Boeing 747-8Boeing (BA) has announced yet another delay. This time it's for the 467-seat 747-8 (pictured). Today's news comes as Boeing's 787 Dreamliner has been delayed seven times and is nearly three years late. These delays are proving costly to Boeing shareholders for a new reason -- an accounting provision that will require Boeing, due to the lateness, to forgo reporting a profit on some of the aircraft that it ultimately delivers.

The question now for Boeing's board is whether the best way to move forward is to replace CEO Jim McNerney. The answer is yes, and the replacement ought to be Ford (F) CEO Alan Mulally.

Boeing's latest 747 woes are even harder to explain than those with its 787. As Bloomberg reports, Boeing's 747-8 's now facing a three- to 10-month delay, making it two years late and costing Boeing $100 million to $1 billion more than the $2.04 billion worth of charges that it's already taken due to delays. One reason for the delay is a redesign of the 747-8's "inboard aileron actuator, a system on the wings that helps the plane turn and had moved up and down unexpectedly on one of the jets," reports Bloomberg.

Mediocre at Best

This delay is historic for an unusual reason because of the accounting rule it triggers, which Boeing has been forced to apply only once before in its 94-year history. That's because at the end of 2008, the 747-8 was so unprofitable that Boeing was required to apply the so-called reach-forward loss position. This rule requires Boeing to record future plane deliveries "at no profit margin unless its profitability improves," according to Bloomberg.

Between the problems with the 747-8 and the 787, Boeing's board has to be wondering whether current CEO McNerney is the right man for the job. Based on the stock market's evaluation of his performance, McNerney is mediocre at best. When he became CEO in July 2005, Boeing traded at $66 -- right about where it trades now. The S&P 500 during that time fell 4%.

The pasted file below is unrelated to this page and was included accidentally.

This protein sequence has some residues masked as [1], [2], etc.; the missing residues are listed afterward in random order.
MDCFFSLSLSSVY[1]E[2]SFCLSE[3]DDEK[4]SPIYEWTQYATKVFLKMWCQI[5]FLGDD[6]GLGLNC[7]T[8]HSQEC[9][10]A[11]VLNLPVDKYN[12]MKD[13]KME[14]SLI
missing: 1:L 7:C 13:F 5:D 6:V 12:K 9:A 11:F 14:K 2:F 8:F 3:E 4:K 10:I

However, Boeing's financial performance under McNerney isn't that disappointing. Between 2005 and 2009, Boeing's sales have risen 27% to $68.3 billion, but its net income has plunged 50% to $1.3 billion. Its cash has grown 97% to $11.2 billion.

Three Likely Problems

The problem is McNerney lacks a key skill that Boeing needs:-- the ability to manage a portfolio of complex engineering projects. The delays Boeing is experiencing indicate there's a gap between what's happening on these development projects and what Boeing has been telling investors. And this suggests that McNerney isn't in control of Boeing's operations.

Based on the research for my book, You Can't Order Change, I'd guess that Boeing is suffering from three problems that are McNerney's responsibility. He may have assigned the wrong people to run these projects, those project managers aren't coordinating Boeing's efforts effectively among internal and external teams and the truth about the status of these projects isn't reaching McNerney. My reading is that people down the line aren't giving bad news to McNerney because they fear it will cost them their jobs. So the information is released only when absolutely necessary.

Fortunately, Boeing's board could potentially bring in the ideal person for the CEO slot. That person is currently CEO of Ford -- Alan Mulally (who had a long and successful career at Boeing before taking over at Ford).

The Key: Sharing Information

What's so great about him? Beyond keeping Ford out of bankruptcy, unlike its Detroit peers, Mulally is a great problem-solver. According to Stan Sorscher, a former Boeing employee and current union official I interviewed for an August 2009 story on DailyFinance, Mulally would invite people from all levels of the business to share information and work toward solutions that are in the best interests of Boeing.